John Kasich loves to talk about prison reform.
The two big ideas were sentencing reform, so that non-violent offenders were sent to rehabilitation instead of a cell, and privatizing state facilities.
There should be no mistake that the motive behind these reforms was money. Kasich had no interest in whether it was a good idea to provide people with treatment instead of just locking them up, for example. “Corrections reform is critical [to the budget]. It’s one of the big cost sinks that we have,” he said before taking office.
When the sentencing reform bill was signed, Kasich’s prison director, Gary Mohr, emphasized the cost savings at the bill signing.
Some of the right-wing media, in an effort to boost a possible Kasich for President campagn in 2016, have taken note: “Ohio, whose prisons before Kasich were at 131% capacity, will benefit greatly from Kasich’s reforms. . . Ohio’s reforms ought to serve as a model for other states and the nation as a whole.”
Even the embarrassingly fawning Dispatch editorial at the end of 2012, which praises Kasich as the greatest thing since Oxygen and Chuck Norris, cited prison reforms as a major accomplishment.
So how’s that prison thing working out for us?
We recently learned that Ohio prisons have the highest rate of drug use by inmates in more than ten years.
Things are even worse at the newly privatized prison. The Associated Press is reporting that there has been a “spike in criminal activity near a recently privatized Ohio prison.” The problem is that people are smuggling drugs into the Lake Erie Correctional Institution in Conneaut. Some good color: “We’ve got people throwing contraband over the fence, issues like that,” said Conneaut City Councilman Neil LaRusch. “They’re bringing crack, they’re bringing marijuana, and they’re driving through our residential areas to do it. They don’t really care about getting caught.”
How bad are things? The American Civil Liberties Union is calling for MORE police protection.
Kasich pitches himself as an “ideas” man. But when it comes to law enforcement, Kasich talks a big game, but the results are strikingly different. Prison security provides a good example. Prison security is provided by the Ohio Highway Patrol. Joseph noted during the discussion of privatizing prisons that the Highway Patrol fought hard and tried to bend the law to insure that it maintained control over criminal activities in prisons. Tom Charles got his job as Director of Public Safety – the Department in charge of the Highway Patrol – in part by criticizing a predecessor for not doing enough to keep drugs out of prisons. Now, under Tom Charles’ watch, Ohio’s prisons have seen the largest spike in drug use in over a decade.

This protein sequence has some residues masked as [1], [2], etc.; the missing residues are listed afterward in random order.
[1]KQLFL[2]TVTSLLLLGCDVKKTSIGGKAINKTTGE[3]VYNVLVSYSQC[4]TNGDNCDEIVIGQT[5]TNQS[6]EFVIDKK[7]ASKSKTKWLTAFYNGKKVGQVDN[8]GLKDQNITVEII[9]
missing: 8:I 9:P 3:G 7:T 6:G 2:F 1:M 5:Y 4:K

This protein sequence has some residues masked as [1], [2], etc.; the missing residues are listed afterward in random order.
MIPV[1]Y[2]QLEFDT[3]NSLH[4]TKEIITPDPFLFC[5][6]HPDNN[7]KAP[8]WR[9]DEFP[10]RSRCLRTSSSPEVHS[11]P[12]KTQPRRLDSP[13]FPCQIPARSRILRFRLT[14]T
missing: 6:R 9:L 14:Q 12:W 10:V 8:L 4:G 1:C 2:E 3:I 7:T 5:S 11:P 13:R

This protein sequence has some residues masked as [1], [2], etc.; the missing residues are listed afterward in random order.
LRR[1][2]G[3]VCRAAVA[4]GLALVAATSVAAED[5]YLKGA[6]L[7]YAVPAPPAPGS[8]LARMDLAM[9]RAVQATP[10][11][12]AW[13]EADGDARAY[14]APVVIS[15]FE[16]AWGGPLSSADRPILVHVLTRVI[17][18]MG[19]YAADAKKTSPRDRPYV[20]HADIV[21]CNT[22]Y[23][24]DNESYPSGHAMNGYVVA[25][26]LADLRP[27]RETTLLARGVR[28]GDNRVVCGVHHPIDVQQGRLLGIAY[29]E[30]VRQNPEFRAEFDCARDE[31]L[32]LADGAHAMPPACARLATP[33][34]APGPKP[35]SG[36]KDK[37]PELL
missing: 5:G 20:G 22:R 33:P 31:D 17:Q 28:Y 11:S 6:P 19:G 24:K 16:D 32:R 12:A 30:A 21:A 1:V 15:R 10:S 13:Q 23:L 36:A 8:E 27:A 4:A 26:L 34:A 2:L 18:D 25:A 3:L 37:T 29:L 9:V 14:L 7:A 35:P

Kasich is responsible for setting the priorities of state government and making sure that the law enforcement officers who work for the state do their jobs. We noted a year ago that Kasich’s anti-crime agenda was more about grandstanding and that he had failed to take any actual criminals off the streets. And while the Attorney General’s Office has continued Richard Cordray’s program to significantly reduce the time to process evidence, inefficiencies at the Highway Patrol’s crime lab under Kasich have seen violent criminals going free.
The increase in drugs and crime at prisons is the direct result of Kasich’s budget policies. Kasich has balanced the state budget, in large part, by shifting costs onto local governments. One of these shifts has been to require local law enforcement to take up much of the efforts to control the perimeter of the prison in order to prevent smuggling.
Conneaut Chief Charles Burlingham was quoted as saying that calls related to the prison have significantly increased in the past 12 months. A lot of this work should be falling on the Highway Patrol but Kasich has not made this a priority, apparently preferring to pass this part of prison security onto local police. Kasich’s hand-picked leader of the Highway Patrol, John Born, even falsely suggested that the Patrol doesn’t have jurisdiction to respond to incidents on non-prison property without being asked by local police. In fact, the Highway Patrol does have the ability to control the outside of the prison to prevent smuggling, as its jurisdictions is based on where the crime occurs – not where a suspect is at any particular moment.
So what is the result of Kasich’s prison reforms? Like much else from Kasich, it’s an illusion. The prisons aren’t run very well, crime is increasing, and it is costing local governments lots of money. But Kasich is a “reformer,” right?
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